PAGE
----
Education majors welcomed into dynamic, diverse field

Dwight WatsonThe University of Northern Iowa's spring Teacher Education Induction Convocation honored 187 students who satisfied requirements to be officially admitted into the UNI Teacher Education program. Dwight C. Watson, dean of the College of Education, delivered the convocation address. He shared his story of growing up in the segregated South and how culturally competent teachers brought out the best in him and helped him realize his educational goals.

With today’s diverse student population, it’s imperative that teachers know how to effectively interact with people of different cultures. To underscore the breadth of this diversity, Watson shared the following facts with convocation inductees and attendees:

  • People of color (black, Asian, Latino, American Indian, and various other ethnicities and blended races) represent one-third of the nation’s population.
  • Nearly half of U.S. children under age 5 are people of color.
  • Through 2020, all of the growth within the K through 12 student population will occur among students of color.
  • By 2015, children of immigrants will represent more than one-fourth of all U.S. students.
  • By 2030, 40 percent of the K through 12 population will have a first language other than English.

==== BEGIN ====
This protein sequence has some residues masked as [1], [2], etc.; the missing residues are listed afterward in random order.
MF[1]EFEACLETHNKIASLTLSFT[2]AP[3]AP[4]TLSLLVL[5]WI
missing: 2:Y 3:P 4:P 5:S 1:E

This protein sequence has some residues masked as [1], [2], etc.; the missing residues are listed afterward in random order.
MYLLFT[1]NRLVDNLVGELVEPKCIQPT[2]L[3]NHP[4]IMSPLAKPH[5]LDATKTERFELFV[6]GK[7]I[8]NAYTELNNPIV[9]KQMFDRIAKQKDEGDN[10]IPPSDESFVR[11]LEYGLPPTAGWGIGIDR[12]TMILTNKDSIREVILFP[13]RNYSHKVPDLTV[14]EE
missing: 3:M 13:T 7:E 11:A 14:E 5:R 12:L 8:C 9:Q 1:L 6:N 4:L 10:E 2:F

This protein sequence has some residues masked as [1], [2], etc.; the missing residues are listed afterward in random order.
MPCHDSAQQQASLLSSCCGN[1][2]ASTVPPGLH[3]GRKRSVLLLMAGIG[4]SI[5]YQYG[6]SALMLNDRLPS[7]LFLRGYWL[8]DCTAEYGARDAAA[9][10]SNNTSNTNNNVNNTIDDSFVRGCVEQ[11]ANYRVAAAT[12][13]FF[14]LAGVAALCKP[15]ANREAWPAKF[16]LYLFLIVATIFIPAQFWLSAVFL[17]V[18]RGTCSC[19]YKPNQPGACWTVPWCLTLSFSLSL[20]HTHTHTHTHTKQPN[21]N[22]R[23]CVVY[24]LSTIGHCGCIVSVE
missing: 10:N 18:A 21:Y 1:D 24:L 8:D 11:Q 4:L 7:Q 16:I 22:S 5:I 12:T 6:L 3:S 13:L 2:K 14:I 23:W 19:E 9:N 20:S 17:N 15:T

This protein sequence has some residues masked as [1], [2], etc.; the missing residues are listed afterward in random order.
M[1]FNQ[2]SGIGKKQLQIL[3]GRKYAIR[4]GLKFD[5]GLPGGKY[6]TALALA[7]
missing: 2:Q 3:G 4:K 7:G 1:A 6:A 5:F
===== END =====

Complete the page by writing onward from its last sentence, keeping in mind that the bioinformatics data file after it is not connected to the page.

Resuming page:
• Data compiled by the National Center for Education Statistics showed that 90 percent of public school teachers are white, 6 percent are black and fewer than 5 percent are of other races.
  • The Educational Trust, a Washington, D.C.-based educational advocacy group, stated that 75 percent of public school teachers are white females. This group further predicted that by 2020, students of color would represent more than half of the elementary and secondary school populations. 

“I share these facts because I know that white teachers can effectively teach students of color,” said Watson. “More specifically, I know that white females can teach black males how to read, explore and wonder. I know this because of my own teaching and learning experiences.”

Learn more about Watson’s personal and academic journey in his convocation address.

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